Review by Jack Foley
DVD SPECIAL FEATURES: Feature-length Audio Commentary; Exclusive Deleted
Scenes with Introductions; "From Puppets to Pixels" An all new Full-Length
Documentary; "State of the Art: The Previsualization of Episode II";
"Films Are Not Released; They Escape" Sound Documentary; Featurettes:
Three mini-documentaries offering a detailed look at Attack of the Clones
Web Documentaries: The award-winning 12-part web series that debuted on starwars.com;
"Across the Stars" Music Video: original composition by John Williams;
Poster and Print Campaign; Trailers and TV Spots; "R2-D2: Beneath the
Dome" Mockumentary trailer; Never-Before-Seen Production Photo Gallery;
ILM Visual Effects Breakdown Montage; Exclusive DVD-ROM Content Picture: Widescreen
2.35:1 anamorphic; Sound: Dolby Digital 5.1 - THX Surround EX
AFTER the relative disappointment of The Phantom Menace three years ago, George Lucas, Yoda and co were feeling the force of a different kind in 1999, when the hysteria of pre-Star Wars hype gave way to much head-scratching among fans and prompting a vociferous backlash from attack-minded critics.
It is little wonder, then, that the hype has not been so intense this time around, particularly given that Lucas is faced with the triple whammy of having to outdo The Phantom Menace, at least rival The Empire Strikes Back (for many, the best so far in the series) and produce a blockbuster capable of mixing it with the likes of Tolkien's Rings trilogy and the ultra-cool Matrix phenomena.
But the good news is that Star Wars is most definitely back - for Attack of the Clones is a return to form for the director, packed with memorable characters, jaw-dropping spectacles, a nice line in sarcastic humour and, best of all, something for fans to really sink their teeth into.
While certainly not as fresh or as exciting as the first two in the original trilogy, Episode 2 manages to rise above some fairly dismal dialogue, some wooden performances and an indifferent love story to rescue the franchise and set up a mouthwatering finale as feisty young Anakin Skywalker finally becomes lured to the dark side.
Attack of the Clones picks up some 10 years after The Phantom Menace left off, at a time when the galaxy is in turmoil and thousands of solar systems are threatening to secede from the Galactic Republic under the alliance of a renegade Jedi named Count Dooku (Christopher Lee).
Caught in the middle is Naboo's former queen, turned politician, Padmé (Natalie Portman) and her loyal protectors Obi-Wan Kenobi (Ewan McGregor) and his young apprentice, Anakin (Hayden Christensen), whose strong feelings for the beautiful senator threaten to place him at odds with Obi-Wan and pave the way for a new, altogether darker, destiny...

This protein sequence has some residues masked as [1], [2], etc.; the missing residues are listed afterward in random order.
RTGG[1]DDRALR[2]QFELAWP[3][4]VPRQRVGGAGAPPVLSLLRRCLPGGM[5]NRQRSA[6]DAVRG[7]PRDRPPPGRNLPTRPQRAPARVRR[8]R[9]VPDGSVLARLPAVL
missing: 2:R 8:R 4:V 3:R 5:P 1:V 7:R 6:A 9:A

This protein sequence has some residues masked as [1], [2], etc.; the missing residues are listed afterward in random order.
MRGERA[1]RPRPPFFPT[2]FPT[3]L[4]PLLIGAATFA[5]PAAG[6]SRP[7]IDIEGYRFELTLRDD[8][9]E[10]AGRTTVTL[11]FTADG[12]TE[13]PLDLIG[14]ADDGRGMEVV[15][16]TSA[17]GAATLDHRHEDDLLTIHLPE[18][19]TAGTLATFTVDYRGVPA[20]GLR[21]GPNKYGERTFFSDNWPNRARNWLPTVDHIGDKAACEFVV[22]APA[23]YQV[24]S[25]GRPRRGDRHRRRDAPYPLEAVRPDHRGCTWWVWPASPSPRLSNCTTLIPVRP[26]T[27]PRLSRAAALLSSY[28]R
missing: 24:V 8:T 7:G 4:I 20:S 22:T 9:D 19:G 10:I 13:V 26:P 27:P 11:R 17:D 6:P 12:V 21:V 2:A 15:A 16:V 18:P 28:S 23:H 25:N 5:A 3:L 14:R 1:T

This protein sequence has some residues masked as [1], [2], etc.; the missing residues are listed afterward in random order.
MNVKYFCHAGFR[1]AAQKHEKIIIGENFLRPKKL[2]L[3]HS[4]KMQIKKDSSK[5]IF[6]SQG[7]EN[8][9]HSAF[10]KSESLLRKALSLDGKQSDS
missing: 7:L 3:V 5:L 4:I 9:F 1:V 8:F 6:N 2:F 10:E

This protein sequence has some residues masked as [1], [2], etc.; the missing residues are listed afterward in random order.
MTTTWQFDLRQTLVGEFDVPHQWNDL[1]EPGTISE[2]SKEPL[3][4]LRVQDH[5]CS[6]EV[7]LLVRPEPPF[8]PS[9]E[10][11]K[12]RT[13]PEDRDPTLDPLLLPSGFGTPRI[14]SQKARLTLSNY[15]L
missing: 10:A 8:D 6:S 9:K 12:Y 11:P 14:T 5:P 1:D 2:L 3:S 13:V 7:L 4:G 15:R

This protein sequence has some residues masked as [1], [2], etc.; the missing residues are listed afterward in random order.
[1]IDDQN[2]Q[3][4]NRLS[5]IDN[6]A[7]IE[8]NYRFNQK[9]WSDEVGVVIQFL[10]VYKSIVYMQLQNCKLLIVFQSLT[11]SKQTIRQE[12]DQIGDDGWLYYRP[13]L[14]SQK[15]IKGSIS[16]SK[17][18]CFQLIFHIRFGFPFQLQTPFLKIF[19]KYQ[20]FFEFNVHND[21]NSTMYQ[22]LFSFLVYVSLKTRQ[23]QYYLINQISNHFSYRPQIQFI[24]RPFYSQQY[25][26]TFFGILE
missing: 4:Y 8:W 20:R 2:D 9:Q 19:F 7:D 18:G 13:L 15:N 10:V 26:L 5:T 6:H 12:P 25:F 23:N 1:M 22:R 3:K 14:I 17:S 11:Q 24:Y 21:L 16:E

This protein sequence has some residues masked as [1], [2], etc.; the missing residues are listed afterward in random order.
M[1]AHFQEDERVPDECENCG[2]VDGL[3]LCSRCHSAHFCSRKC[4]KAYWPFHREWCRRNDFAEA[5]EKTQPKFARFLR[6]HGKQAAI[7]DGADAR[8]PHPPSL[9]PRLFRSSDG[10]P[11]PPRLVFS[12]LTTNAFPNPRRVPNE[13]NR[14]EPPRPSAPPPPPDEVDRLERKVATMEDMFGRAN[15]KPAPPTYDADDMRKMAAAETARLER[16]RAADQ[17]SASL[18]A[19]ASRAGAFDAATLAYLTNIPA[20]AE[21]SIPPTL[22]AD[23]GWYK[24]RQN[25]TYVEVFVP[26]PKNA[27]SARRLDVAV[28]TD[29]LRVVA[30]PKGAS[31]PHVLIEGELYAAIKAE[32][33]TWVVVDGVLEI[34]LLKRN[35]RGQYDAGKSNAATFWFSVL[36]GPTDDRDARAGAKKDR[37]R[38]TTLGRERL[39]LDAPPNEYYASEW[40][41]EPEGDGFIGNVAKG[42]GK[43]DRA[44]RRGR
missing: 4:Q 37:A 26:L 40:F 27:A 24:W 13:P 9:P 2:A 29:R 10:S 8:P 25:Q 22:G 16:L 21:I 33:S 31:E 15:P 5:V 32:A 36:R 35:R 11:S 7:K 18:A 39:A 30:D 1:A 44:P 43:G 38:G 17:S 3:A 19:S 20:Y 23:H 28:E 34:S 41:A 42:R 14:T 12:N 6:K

Given that audiences know what happens next, part of the fun in Attack of the Clones is spotting the knowing references to it and, for his part, Lucas doesn't miss a trick, littering the movie with cunning in-jokes (in one aside, Obi-Wan jokingly tells Anakin that he will be the death of him), as well as some teasing tasters of the third film (the Death Star even gets a fleeting appearance).
What is curious, however, is just how far his in-jokes extend, taking in everything from The Matrix and Blade Runner to movies as diverse as Gladiator, Titanic and even The Sound of Music (?), which is where Episode Two may find its biggest critics - for while quality acting and imaginative dialogue was never a strength of the saga, maintaining its own identity (and even defining genres) was.
By resorting to mimicking other movies, Star Wars could be accused of running out of ideas at a time when Hollywood is desperately in need of some originality (the novelty of knowing cinema references is quickly wearing thin!), and it is during these moments (and the shallow love scenes) that Episode Two is at its weakest.
Lucas, however, seems to have learned his lessons from the failures of three years ago and maintains a healthy momentum throughout, striking a near perfect balance between special effects and story/characterisation. And while Yoda may act almost everyone off the screen, there are some performances worth noting - not least from Portman's increasingly skimpy wardrobe, McGregor's deadpan Obi-Wan and, of course, Lee's menacing villain (the guy has surely now become Hollywood's most enduring villain, what with this and Lord of the Rings under his robe).
Samuel L Jackson's Mace Windu also gets a few moments to savour, as does Christensen when flirting with the Dark Side, while series favourites R2-D2 and C3PO recapture some of their old magic, particularly during the latter, spectacularly-staged battle scenes.
But surely the defining moment - and the point at which even the biggest sceptic will be roaring with delight - is when Yoda himself picks up a light-sabre and dishes out some punishment in what looks set to become part of Star Wars folklore. Roll on Episode Three...
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